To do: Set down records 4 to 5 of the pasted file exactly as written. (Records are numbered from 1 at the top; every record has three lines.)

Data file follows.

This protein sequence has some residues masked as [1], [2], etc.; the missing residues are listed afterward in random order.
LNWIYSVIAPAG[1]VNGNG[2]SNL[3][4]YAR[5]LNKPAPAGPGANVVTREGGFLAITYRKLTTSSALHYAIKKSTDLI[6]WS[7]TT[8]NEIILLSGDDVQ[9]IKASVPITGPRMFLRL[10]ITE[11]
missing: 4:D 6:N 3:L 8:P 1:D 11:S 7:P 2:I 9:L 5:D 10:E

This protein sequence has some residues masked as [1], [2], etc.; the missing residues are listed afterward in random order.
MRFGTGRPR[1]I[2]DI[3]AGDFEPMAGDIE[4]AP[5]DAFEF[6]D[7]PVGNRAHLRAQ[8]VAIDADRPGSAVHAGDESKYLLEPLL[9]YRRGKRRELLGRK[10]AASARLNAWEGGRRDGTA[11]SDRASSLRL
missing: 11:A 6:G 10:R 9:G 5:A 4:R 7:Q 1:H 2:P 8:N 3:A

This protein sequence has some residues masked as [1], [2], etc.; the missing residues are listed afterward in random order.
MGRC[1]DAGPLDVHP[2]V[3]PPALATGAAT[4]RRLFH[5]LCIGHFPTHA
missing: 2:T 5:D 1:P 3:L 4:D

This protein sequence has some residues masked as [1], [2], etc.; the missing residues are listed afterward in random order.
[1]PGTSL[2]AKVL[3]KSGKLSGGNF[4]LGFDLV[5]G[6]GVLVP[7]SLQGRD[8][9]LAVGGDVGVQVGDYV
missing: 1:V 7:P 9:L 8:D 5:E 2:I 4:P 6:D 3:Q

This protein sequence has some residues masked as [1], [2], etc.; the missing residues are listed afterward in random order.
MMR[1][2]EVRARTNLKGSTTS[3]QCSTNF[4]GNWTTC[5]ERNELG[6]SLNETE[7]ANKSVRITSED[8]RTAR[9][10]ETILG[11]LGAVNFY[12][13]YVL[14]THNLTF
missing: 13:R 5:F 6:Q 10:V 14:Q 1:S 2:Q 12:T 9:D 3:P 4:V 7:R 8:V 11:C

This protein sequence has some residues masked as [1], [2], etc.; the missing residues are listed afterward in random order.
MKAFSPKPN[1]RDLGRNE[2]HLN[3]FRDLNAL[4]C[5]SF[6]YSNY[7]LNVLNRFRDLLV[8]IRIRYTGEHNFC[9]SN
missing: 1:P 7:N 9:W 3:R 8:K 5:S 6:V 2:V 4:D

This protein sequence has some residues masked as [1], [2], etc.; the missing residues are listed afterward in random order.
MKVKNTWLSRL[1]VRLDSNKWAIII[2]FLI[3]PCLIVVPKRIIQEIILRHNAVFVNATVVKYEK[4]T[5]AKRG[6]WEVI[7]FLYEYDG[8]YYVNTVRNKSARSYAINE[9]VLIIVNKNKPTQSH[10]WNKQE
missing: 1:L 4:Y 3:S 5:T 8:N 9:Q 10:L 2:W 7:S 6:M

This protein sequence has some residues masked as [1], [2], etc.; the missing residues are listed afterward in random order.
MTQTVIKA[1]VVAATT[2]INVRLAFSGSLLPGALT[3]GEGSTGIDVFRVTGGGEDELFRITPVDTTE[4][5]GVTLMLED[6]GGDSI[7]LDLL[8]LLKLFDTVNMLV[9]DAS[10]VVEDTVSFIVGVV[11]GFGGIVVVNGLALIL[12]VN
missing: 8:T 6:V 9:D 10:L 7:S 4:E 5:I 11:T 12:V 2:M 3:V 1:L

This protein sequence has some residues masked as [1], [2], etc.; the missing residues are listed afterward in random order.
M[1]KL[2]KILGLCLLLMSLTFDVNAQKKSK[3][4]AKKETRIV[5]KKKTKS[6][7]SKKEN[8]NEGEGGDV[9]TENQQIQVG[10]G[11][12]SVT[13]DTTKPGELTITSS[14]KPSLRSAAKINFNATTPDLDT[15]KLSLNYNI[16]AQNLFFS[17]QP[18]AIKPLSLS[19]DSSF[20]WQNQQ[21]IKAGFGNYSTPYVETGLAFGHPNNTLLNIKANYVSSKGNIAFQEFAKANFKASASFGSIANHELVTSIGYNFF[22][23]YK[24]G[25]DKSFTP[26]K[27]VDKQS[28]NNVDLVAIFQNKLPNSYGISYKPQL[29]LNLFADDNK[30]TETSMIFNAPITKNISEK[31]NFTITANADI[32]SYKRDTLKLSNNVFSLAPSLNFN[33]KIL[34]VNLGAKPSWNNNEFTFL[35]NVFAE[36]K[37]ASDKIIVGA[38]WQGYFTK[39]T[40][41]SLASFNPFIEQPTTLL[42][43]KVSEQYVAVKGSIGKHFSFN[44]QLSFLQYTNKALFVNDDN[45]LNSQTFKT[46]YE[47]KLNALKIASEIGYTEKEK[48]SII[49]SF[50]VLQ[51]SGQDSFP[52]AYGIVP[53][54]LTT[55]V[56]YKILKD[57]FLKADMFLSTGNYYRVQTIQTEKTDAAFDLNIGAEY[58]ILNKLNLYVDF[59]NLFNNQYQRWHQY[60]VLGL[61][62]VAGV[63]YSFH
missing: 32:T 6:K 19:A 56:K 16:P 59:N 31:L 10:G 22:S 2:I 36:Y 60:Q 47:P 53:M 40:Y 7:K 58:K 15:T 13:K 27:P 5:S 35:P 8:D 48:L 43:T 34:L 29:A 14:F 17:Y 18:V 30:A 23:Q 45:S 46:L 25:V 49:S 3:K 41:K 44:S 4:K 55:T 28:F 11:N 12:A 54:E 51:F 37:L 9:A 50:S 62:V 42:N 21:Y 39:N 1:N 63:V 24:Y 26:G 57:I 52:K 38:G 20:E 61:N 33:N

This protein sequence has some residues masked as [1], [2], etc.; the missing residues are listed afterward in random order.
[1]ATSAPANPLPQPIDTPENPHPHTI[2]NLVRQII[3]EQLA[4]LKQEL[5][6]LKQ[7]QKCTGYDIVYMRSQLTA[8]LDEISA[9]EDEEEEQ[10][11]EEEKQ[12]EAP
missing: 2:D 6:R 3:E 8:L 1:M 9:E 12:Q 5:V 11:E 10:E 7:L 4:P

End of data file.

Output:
This protein sequence has some residues masked as [1], [2], etc.; the missing residues are listed afterward in random order.
[1]PGTSL[2]AKVL[3]KSGKLSGGNF[4]LGFDLV[5]G[6]GVLVP[7]SLQGRD[8][9]LAVGGDVGVQVGDYV
missing: 1:V 7:P 9:L 8:D 5:E 2:I 4:P 6:D 3:Q

This protein sequence has some residues masked as [1], [2], etc.; the missing residues are listed afterward in random order.
MMR[1][2]EVRARTNLKGSTTS[3]QCSTNF[4]GNWTTC[5]ERNELG[6]SLNETE[7]ANKSVRITSED[8]RTAR[9][10]ETILG[11]LGAVNFY[12][13]YVL[14]THNLTF
missing: 13:R 5:F 6:Q 10:V 14:Q 1:S 2:Q 12:T 9:D 3:P 4:V 7:R 8:V 11:C